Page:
Collins’ Crypt: The Ugly Beauty of TEXAS CHAINSAW MASSACRE 2

As viewing formats improved, so did BC's opinion of Tobe Hooper's polarizing sequel.

Every horror fan can probably thank a network (or at least, basic cable) broadcast for introducing them to a flick that would ultimately become one of their favorites, but if you were to poll all of us, you'd probably see a lot of the same titles over and over. Jaws, Halloween, maybe Alien... these were perennial options for late night scheduling back in the days when we only had a few channels (and nationwide programming hours were shorter), and even if we knew they were edited, there was something thrilling about being able to turn on the TV and see something like this without having to beg your parents first. And in most cases, the TV versions are fine - Jaws usually gets no editing at all, and Halloween's violence is minimal (removing a few quick shots of nudity does not decrease the movie's power to terrify you), but I can tell you from unfortunate experience that a local FOX affiliate showing of Texas Chainsaw Massacre 2 is most certainly not the best way to watch the film even if you've seen it a dozen times.

Sadly, for me, this is how I saw it for the first time.

I don't know why my mom wouldn't rent the 1986 sequel for me as a kid. She rented the original for me, and at the time it came to my video store she was still renting horror flicks for us to watch on the regular - in fact I distinctly remember sadly putting the box back on the shelf the night she got Witchboard instead (instilling a life-long fear in the process!). Maybe the "not rated" element scared her off, maybe she just couldn't see anyone but Gunnar Hansen in the role, but whatever her reasoning was, I never got to see it until one night in I think 1988 or 1989 (it was before Leatherface came out, I know that much), when it was the 8 o'clock movie on our local Fox 25. Now, for those who can't remember that far back (if you were alive at all), Fox didn't have original programming every night of the week for its first few years of existence, so the local affiliates would show whatever the hell they wanted on those off nights, and the programming would be advertised during the usual Fox network shows - which means I probably caught wind of it during Married With Children or 21 Jump Street.

So I taped it, because my bedtime was probably still 8 (maybe 8:30), almost certainly watching it the next day and sadly not liking it all that much - I remember telling a friend that "the whole thing is just Leatherface chasing some lady around in a tunnel!" Luckily, I gave it another chance with a proper VHS release, and then another on (bare-bones) DVD, and so on - this new Scream Factory Blu-ray is the at least sixth release of the film on home video in the US alone. And as the quality of the formats improved, so has my opinion, going from a movie I didn't like much to one I thought was OK to eventually becoming my favorite Chainsaw sequel (surpassing Leatherface, which long held the title). And on this most recent viewing, I realized something - even if it was on a subconscious level in the past, I truly believe that the ever-improving quality of the presentation is the reason I fell more and more in love with the movie over the years: the better the image, the more I see to appreciate.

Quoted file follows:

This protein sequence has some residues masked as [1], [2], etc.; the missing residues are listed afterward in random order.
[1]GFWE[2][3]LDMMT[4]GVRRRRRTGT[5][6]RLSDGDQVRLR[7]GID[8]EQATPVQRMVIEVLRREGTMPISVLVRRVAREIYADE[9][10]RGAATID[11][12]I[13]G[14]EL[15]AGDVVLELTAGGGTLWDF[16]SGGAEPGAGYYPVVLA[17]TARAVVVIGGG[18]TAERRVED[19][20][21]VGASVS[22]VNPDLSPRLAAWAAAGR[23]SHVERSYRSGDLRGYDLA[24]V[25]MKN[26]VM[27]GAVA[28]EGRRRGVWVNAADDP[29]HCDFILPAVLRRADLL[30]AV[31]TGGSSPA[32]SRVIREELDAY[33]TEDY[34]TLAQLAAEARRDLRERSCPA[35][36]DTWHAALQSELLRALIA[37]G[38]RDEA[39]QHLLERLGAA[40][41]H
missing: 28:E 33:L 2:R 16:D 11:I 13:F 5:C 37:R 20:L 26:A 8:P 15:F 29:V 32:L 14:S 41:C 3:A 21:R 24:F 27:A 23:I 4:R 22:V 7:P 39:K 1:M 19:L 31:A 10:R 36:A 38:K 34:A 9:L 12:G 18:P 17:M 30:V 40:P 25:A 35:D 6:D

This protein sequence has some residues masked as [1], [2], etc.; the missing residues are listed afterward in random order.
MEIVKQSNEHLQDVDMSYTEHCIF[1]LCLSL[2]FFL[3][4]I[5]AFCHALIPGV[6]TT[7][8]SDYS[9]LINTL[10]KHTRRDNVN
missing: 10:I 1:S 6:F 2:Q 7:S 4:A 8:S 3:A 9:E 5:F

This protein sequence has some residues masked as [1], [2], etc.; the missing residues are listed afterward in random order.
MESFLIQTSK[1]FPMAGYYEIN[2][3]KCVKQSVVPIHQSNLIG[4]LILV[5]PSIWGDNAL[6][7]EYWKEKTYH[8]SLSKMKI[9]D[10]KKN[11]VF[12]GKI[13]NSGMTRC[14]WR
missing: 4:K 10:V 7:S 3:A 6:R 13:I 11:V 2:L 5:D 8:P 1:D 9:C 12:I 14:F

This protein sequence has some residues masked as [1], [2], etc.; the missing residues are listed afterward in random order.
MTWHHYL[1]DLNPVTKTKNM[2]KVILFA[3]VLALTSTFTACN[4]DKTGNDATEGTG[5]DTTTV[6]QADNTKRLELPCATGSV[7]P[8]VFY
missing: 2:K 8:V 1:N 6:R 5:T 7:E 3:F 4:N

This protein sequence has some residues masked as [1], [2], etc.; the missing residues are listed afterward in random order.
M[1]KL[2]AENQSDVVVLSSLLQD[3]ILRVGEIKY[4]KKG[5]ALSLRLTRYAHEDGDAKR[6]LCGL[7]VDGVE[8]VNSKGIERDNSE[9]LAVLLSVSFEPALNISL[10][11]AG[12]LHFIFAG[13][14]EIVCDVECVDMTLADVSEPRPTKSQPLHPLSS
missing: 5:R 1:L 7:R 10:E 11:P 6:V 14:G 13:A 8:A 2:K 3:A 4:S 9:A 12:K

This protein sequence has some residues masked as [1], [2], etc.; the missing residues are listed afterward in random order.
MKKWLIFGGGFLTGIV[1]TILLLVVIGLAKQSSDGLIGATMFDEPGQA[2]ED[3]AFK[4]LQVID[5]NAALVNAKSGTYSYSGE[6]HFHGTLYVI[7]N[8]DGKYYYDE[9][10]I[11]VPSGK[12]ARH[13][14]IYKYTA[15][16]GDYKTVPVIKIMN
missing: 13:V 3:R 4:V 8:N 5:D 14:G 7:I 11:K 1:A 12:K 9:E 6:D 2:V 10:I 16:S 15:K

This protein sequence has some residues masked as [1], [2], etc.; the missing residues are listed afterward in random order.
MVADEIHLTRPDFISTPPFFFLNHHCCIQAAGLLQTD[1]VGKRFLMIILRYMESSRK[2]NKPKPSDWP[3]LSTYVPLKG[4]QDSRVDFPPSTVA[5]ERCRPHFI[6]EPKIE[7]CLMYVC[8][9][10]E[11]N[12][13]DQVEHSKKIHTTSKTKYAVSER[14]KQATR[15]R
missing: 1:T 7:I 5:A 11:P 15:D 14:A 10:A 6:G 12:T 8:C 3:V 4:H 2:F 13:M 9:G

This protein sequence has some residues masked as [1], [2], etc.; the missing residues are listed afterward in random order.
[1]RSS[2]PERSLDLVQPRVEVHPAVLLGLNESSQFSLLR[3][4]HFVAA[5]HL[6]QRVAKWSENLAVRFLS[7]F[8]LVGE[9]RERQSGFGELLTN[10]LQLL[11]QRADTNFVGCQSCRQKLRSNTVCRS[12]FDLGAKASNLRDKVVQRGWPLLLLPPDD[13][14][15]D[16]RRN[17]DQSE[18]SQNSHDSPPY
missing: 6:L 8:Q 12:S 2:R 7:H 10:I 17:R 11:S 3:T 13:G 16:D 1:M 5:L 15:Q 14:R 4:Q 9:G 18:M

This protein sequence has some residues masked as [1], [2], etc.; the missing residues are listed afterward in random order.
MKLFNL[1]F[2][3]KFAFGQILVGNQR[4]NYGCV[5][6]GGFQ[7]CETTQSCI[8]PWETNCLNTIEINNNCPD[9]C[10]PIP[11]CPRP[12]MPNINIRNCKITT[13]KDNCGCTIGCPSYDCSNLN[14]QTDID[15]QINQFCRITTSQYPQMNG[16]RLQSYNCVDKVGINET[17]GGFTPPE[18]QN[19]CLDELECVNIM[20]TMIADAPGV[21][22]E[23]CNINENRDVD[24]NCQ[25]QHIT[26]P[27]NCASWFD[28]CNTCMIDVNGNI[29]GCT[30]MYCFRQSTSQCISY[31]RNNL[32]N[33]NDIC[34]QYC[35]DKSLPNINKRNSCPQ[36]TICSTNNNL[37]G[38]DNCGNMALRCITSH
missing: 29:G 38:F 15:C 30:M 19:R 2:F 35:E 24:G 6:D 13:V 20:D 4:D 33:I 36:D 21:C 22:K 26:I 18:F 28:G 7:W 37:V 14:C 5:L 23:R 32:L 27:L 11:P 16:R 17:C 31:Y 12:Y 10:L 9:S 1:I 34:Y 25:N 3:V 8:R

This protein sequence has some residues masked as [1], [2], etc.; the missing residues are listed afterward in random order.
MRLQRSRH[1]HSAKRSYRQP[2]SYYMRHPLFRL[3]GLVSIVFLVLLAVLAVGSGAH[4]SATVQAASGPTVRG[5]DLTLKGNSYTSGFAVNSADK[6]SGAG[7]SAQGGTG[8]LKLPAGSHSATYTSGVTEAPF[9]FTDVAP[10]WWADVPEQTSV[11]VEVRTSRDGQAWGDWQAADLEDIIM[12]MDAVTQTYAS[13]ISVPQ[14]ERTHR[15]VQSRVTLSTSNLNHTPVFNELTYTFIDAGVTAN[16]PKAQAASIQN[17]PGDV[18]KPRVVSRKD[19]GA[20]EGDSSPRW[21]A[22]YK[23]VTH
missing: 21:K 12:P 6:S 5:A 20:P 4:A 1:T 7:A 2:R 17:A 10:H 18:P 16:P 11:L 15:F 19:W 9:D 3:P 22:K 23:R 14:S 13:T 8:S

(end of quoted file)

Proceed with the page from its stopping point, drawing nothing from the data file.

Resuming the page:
I rarely talk about picture quality when I review Blu-rays; I note if something is amiss, but otherwise they always look pretty great to my eyes and I don't know enough to act as an authority on things like "edge artifacting" and "haloing" - my test is to look at a wide shot and see if I can still see detail in a far off brick building or a patch of grass (if I can, then the picture is fantastic!). But I feel I simply must stress how terrific the movie looks on this new release - the vivid colors have never looked better, and the enhanced detail allows you to fully appreciate the (in all honesty) Oscar-worthy production design. I wish I hadn't gotten rid of my old DVD so I could take some screenshots and juxtapose them with the stills Scream has provided, but I'll say this much - this obviously isn't the first time the outfit has released a new edition of something I already own, but I'm pretty sure it's the first I would say it's worth the upgrade for the image quality alone, with the new bonus features being a, er, bonus.

The radio station scene, for example - the reds are at times intense enough to make Dario Argento blush, but they don't bleed at all here; every bit of detail in Caroline Williams' face is accounted for as she tries to get Bill Moseley the hell out of her office. When LG (Lou Perryman) is skinned, you can actually see the detail in his mangled "face" that Tom Savini provided and has been rather 'mushy' looking on previous releases. And that's just the color and stuff - I mean, this is a movie I've seen probably a dozen times now, so I was pretty blown away to notice new things in the production design, like the Dr. Strangelove-inspired skeleton elevated near the big dinner table:

(Photo courtesy of Matt Serafini)